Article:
Just How Excited Are Consumers About Autonomous Cars?

 

Automobile and technology companies are proceeding full-speed ahead into autonomous vehicles. And regulators are actually moving pretty fast, too. But what about consumers? What do they want? And what are they willing to pay for? To find out Bain & Co. surveyed a bunch of them in different countries:

And from the report:

About 80% of buyers said they were likely to use assistive features. Only about half of buyers expressed interest in using vehicles that are fully autonomous today, even though two-thirds agreed that autonomous vehicles represented the future of driving. … Drivers named safer driving and lower fuel and insurance costs as the leading benefits from these technologies. However, their enthusiasm is tempered by concerns about high costs and the reliability of the technology, including its vulnerability to being hacked. Liability issues were also a concern.

Our research, which examined the trade-offs buyers were willing to make between different features of a car, showed that customers were not willing to spend much more on advanced ADAS features (including fully autonomous highway driving) than they spend today on basic ADAS features like adaptive cruise control. Thus automakers and suppliers have their work cut out for them: Not only do they have to deliver the technology leaps to meet increasing customer expectation regarding both the capability and reliability of these systems, but they will also have to do so at costs that match those of today’s assistive features.

So not surprising: Safety is a key concern. But if those concerns are met, will consumers be more enthusiastic and be willing to spend much more? I think it is hard to know, especially since the mental model is “advanced car” rather than “a different mode of transportation.” I mean, the automobile wasn’t just a much improved version of the horse and carriage, and thus “horseless carriage” was a descriptor that mislead rather than enlightened. As Andreessen Horowitz analyst Ben Evans recently said on EconTalk:

So, Level 5 is the point where you are confident that you can take the steering wheel out of the vehicle, and that you can potentially drive–for example, you can design a commercial vehicle without a human cabinet at all. Now, I think the interesting thing, as you move along that progression, is that a Level 2, Level 3, is basically a safer car but it’s still a car. Level 4, Level 5, you use the term ‘self-driving cars.’ I prefer the term ‘autonomous.’ And the reason I don’t like the term ‘self-driving car’ is that’s very like saying ‘horseless carriage.’ That, you remove the horse from the carriage–and if you look at early automobiles, early vehicles from the early 20th century, they’ve taken the horse off, but it’s still a carriage. … And in the same way, you remove the person, but it’s still a car. Well, that’s not how it works. And, you know, removing the gas tank just as electric isn’t about removing the gas tank, autonomy isn’t about actually about the car driving itself. It’s about the you getting rid of the person. And it’s about changing everything else about that vehicle. And everything about the city around it. In much the same way that removing the horse wasn’t just about removing the–it changed everything else about vehicles and everything else about it.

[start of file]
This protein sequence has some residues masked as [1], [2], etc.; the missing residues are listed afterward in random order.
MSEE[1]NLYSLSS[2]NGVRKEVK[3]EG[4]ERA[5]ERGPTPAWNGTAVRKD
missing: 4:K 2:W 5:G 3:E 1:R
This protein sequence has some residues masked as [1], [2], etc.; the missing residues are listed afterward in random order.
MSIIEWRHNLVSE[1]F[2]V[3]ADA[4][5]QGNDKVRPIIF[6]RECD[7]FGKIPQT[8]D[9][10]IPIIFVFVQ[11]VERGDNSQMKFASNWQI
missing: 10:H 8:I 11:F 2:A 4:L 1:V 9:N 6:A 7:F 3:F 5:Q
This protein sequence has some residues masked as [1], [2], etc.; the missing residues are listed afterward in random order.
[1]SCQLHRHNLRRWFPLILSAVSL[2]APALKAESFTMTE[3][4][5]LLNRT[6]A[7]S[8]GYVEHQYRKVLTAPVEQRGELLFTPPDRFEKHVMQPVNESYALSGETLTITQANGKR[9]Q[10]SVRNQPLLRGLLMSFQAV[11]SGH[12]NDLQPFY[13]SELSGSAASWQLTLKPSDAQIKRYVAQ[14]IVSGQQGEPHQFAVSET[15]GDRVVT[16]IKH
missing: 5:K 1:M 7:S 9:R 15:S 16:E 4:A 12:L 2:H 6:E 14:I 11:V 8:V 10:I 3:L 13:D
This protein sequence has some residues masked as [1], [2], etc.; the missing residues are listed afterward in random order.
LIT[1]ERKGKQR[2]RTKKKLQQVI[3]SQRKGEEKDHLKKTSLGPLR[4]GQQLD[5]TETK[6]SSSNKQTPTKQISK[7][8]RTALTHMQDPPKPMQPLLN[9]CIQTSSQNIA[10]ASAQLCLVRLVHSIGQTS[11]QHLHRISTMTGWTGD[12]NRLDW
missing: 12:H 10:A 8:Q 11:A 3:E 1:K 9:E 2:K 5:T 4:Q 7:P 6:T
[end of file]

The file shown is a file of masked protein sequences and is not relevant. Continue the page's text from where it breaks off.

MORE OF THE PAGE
There are 15 comments.

  1. Member

    I listened to this podcast and was impressed by the guy’s arrogance. Question? Why don’t we have autonomous trains? Seems like a simpler application that would go a ways in proving the concept.

    The promise of autonomous cars reminds me of atomic power that is so cheap, you won’t need to meter usage!

    I see lots of problems, but mostly the solutions consist of hand waving. I’m not a nonbeliever, just a skeptic.

    • #1
    • October 16, 2017 at 6:15 pm
    • 1 like
  2. Member

    I’m not too excited to put my life in the hands of a robot that may decide to sacrifice me based on a “greater good” algo in an impending crash.

    • #2
    • October 16, 2017 at 7:07 pm
    • 8 likes
  3. Member

    I like MY autonomy and want to keep it. Not hand it over to Big “It’s for Your Own Good”.

    • #3
    • October 16, 2017 at 7:54 pm
    • 4 likes
  4. Contributor

    In the end, they’ll be mandated for city driving. At least in Europe. It’ll be a way to control traffic and congestion. The state will tell you when you can use your car.

    This sounds like John-Bircher-paranoia from a Jack D. Ripper-type talking about POE, but I suspect that if you ask European city planners what they’d do with a critical mass of autonomous vehicles, that’s exactly what they’d say they want.

    • #4
    • October 16, 2017 at 8:37 pm
    • 8 likes
  5. Member

    I was cut-off on the freeway recently in Pittsburgh by an autonomous vehicle. Whatever else their virtues, flipping one off isn’t nearly as satisfying.

    • #5
    • October 17, 2017 at 12:19 am
    • 7 likes
  6. Member

    I would keep my car for 99% of my usage, but renting one for drinking nights would be appealing.